Tierra Whack is a rapper of contrasts. Her imagination is as boundless and eerily saccharine as her raps are intricate and blunt.
Ironically, the first raps I ever heard Whack spit, for her breakout single "Mumbo Jumbo," were virtually indecipherable. Add to that a horror-themed music video, and my first trip into her candy-colored funhouse of a world was complete. Whack had recorded the record's vocal reference right after a trip to the dentist while still under the effects of novocaine, an effect she enjoyed so much that it became the song itself. The video features her in the operating chair of a Willy Wonka-esque dentist’s office, emerging with a forced set of pearly whites that would make the Cheshire Cat blush. She then stumbles into a post-apocalyptic world where homeless people sport the same look, their eyes expressing the abject fear that their mouths no longer can.
The video's message is as cryptic as her raps, but the way Whack’s cadence and melody float over RicandThadeus and Nick Mira’s ghostly production keeps things lively. I felt like I needed some novocaine myself after my jaw hit the floor following my first viewing.
Tierra Whack spent years perfecting her craft in the Philadelphia battle rap scene as Dizzle Dizz, even impressing the likes of A$AP Rocky and Meek Mill, before undergoing a rebrand to her real name. It was “Mumbo Jumbo,” though, that magnified her surreal vision on top of her sheer rapping ability. “Unpredictable” didn’t even begin to describe it.
After a handful of other singles like "Shit Happens" and "Toe Jam," her next move needed to be her best move. She could have followed up “Mumbo Jumbo” with a standard album rollout and press run, but every street corner in Whack’s world leads to a left turn.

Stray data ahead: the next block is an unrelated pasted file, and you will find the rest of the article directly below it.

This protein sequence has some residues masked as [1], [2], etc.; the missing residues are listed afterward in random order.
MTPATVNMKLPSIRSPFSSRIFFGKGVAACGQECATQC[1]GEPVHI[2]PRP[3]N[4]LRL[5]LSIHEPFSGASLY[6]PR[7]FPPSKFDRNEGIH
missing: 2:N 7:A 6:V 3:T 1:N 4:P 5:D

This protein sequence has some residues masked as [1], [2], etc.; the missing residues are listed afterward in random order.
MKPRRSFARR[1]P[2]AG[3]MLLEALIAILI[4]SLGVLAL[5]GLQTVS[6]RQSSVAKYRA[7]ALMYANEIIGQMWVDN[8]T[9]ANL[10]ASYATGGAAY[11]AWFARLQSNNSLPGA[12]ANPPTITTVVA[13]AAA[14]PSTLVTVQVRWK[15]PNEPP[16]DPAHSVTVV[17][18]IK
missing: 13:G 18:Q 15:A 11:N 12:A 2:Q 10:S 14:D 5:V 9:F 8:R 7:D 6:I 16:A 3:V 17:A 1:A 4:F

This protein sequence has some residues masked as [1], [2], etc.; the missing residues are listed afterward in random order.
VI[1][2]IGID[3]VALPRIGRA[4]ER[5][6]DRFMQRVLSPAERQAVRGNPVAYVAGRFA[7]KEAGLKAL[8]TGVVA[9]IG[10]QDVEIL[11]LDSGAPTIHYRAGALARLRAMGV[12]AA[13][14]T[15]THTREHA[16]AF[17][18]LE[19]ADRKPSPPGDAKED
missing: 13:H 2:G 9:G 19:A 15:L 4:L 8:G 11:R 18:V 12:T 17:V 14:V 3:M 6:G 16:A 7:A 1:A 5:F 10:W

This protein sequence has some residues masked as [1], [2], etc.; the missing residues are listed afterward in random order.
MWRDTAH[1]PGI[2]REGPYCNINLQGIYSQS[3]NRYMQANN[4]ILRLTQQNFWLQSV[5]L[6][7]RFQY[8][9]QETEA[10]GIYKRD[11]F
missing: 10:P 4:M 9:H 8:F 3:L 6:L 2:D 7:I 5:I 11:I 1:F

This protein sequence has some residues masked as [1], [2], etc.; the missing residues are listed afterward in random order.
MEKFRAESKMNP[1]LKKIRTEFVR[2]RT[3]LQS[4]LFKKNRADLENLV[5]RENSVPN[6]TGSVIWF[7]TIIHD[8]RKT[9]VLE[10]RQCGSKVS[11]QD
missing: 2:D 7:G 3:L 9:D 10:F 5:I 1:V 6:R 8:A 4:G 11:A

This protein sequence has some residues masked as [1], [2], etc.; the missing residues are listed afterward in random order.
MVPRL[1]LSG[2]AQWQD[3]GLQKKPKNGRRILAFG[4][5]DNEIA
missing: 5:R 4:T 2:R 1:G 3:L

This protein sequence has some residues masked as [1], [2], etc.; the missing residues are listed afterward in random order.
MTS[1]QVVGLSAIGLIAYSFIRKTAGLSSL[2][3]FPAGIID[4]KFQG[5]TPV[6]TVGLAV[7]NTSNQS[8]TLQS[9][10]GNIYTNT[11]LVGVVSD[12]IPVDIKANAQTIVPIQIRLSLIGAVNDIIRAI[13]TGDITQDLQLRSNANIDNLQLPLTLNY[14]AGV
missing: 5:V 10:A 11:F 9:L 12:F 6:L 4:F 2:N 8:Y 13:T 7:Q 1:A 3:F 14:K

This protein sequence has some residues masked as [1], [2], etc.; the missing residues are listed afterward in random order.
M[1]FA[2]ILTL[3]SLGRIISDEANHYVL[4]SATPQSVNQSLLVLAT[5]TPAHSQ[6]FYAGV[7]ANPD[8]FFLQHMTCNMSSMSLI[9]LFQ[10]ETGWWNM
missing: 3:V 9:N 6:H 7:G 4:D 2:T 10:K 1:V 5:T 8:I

Her debut album, Whack World, released last month, kept her growing fanbase on their toes by taking advantage of their social media habits. The album debuted out of the blue on her Instagram page; 15 tracks, each no longer than a minute, with a mini-music video attached. It turns the trend of increasingly brief albums on its head, a project and accompanying short film no longer than an Adult Swim show, consumable while you’re scrolling through your friend’s weekend pics.
Whack doesn’t mince words in her raps this time around, but the visuals have only gotten more ambitious. “Black Nails” uses the nail art popularized by Black women to explain her strengths and weaknesses with bells, kale, and poop emojis while keeping the same rhyme scheme throughout (“Red paint on my nails / Keep shit to myself / Listen to myself / Writing bars in my cell”). She mourns what appears to be her pet dog while crooning with crude sock puppets over staccato piano keys in “Pet Cemetery.” She cuts balloons tied to the ground while cursing the guy who reminds her of her "deadbeat dad” with her best Dolly Parton impression in “Fuck Off.” A painting of a house vomits cotton onto a kitchen table while she stares into the distance and sings herself to self-love on “Waze.”